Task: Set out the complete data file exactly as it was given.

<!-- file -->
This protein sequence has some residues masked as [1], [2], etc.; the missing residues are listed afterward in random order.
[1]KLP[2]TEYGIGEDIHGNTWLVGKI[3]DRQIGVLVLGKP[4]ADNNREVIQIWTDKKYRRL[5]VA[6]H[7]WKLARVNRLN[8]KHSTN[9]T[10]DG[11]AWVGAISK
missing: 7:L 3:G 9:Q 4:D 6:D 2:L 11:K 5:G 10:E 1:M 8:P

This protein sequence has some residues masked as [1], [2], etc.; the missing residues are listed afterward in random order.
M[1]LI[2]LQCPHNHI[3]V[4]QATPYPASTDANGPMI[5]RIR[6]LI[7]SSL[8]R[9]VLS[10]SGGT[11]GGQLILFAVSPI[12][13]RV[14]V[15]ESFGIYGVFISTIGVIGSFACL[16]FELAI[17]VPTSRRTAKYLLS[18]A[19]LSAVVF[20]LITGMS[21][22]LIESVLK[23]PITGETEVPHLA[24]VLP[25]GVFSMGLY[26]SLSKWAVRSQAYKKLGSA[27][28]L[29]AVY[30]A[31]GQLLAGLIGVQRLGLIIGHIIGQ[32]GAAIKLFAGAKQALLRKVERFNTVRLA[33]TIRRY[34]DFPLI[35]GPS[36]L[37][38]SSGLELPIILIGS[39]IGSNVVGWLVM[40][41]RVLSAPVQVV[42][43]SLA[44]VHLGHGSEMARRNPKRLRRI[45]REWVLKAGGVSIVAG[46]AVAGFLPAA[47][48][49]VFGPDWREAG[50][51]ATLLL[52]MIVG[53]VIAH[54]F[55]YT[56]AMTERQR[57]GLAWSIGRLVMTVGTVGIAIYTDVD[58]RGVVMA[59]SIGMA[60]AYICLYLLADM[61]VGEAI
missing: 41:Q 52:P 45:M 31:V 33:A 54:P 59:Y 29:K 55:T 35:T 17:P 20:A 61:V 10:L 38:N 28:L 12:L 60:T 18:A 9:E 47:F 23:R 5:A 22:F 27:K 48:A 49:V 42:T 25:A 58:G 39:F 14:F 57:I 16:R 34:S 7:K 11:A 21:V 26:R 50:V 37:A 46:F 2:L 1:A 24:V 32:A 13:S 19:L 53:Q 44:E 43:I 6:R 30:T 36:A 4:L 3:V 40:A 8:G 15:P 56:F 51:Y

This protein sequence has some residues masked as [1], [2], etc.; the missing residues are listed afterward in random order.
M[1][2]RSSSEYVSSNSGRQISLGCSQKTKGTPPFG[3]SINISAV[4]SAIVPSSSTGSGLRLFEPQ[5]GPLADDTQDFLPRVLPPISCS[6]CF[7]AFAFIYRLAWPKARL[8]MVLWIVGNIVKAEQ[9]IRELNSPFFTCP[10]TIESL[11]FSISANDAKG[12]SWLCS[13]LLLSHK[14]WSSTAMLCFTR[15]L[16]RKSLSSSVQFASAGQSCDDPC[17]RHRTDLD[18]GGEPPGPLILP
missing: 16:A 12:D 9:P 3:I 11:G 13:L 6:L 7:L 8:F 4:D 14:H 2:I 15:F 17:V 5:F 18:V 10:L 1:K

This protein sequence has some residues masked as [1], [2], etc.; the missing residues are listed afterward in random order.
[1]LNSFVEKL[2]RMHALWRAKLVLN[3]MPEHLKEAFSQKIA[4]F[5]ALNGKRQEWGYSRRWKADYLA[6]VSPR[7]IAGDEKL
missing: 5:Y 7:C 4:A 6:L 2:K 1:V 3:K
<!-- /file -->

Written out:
This protein sequence has some residues masked as [1], [2], etc.; the missing residues are listed afterward in random order.
[1]KLP[2]TEYGIGEDIHGNTWLVGKI[3]DRQIGVLVLGKP[4]ADNNREVIQIWTDKKYRRL[5]VA[6]H[7]WKLARVNRLN[8]KHSTN[9]T[10]DG[11]AWVGAISK
missing: 7:L 3:G 9:Q 4:D 6:D 2:L 11:K 5:G 10:E 1:M 8:P

This protein sequence has some residues masked as [1], [2], etc.; the missing residues are listed afterward in random order.
M[1]LI[2]LQCPHNHI[3]V[4]QATPYPASTDANGPMI[5]RIR[6]LI[7]SSL[8]R[9]VLS[10]SGGT[11]GGQLILFAVSPI[12][13]RV[14]V[15]ESFGIYGVFISTIGVIGSFACL[16]FELAI[17]VPTSRRTAKYLLS[18]A[19]LSAVVF[20]LITGMS[21][22]LIESVLK[23]PITGETEVPHLA[24]VLP[25]GVFSMGLY[26]SLSKWAVRSQAYKKLGSA[27][28]L[29]AVY[30]A[31]GQLLAGLIGVQRLGLIIGHIIGQ[32]GAAIKLFAGAKQALLRKVERFNTVRLA[33]TIRRY[34]DFPLI[35]GPS[36]L[37][38]SSGLELPIILIGS[39]IGSNVVGWLVM[40][41]RVLSAPVQVV[42][43]SLA[44]VHLGHGSEMARRNPKRLRRI[45]REWVLKAGGVSIVAG[46]AVAGFLPAA[47][48][49]VFGPDWREAG[50][51]ATLLL[52]MIVG[53]VIAH[54]F[55]YT[56]AMTERQR[57]GLAWSIGRLVMTVGTVGIAIYTDVD[58]RGVVMA[59]SIGMA[60]AYICLYLLADM[61]VGEAI
missing: 41:Q 52:P 45:M 31:V 33:A 54:P 59:Y 29:K 55:T 35:T 17:P 20:A 61:V 10:L 38:N 28:L 12:L 60:T 18:A 9:E 47:F 23:R 5:A 22:F 27:K 48:A 49:V 42:T 25:A 58:G 39:F 14:F 57:I 16:R 34:S 7:K 11:A 21:V 26:R 50:V 37:A 46:F 2:L 1:A 24:V 32:A 13:S 19:L 53:Q 44:E 43:I 6:R 30:T 36:A 4:L 3:V 40:A 8:G 15:P 56:F 51:Y

This protein sequence has some residues masked as [1], [2], etc.; the missing residues are listed afterward in random order.
M[1][2]RSSSEYVSSNSGRQISLGCSQKTKGTPPFG[3]SINISAV[4]SAIVPSSSTGSGLRLFEPQ[5]GPLADDTQDFLPRVLPPISCS[6]CF[7]AFAFIYRLAWPKARL[8]MVLWIVGNIVKAEQ[9]IRELNSPFFTCP[10]TIESL[11]FSISANDAKG[12]SWLCS[13]LLLSHK[14]WSSTAMLCFTR[15]L[16]RKSLSSSVQFASAGQSCDDPC[17]RHRTDLD[18]GGEPPGPLILP
missing: 16:A 12:D 9:P 3:I 11:G 13:L 6:L 7:L 8:F 4:D 14:H 2:I 15:F 17:V 5:F 18:V 10:L 1:K

This protein sequence has some residues masked as [1], [2], etc.; the missing residues are listed afterward in random order.
[1]LNSFVEKL[2]RMHALWRAKLVLN[3]MPEHLKEAFSQKIA[4]F[5]ALNGKRQEWGYSRRWKADYLA[6]VSPR[7]IAGDEKL
missing: 5:Y 7:C 4:A 6:L 2:K 1:V 3:K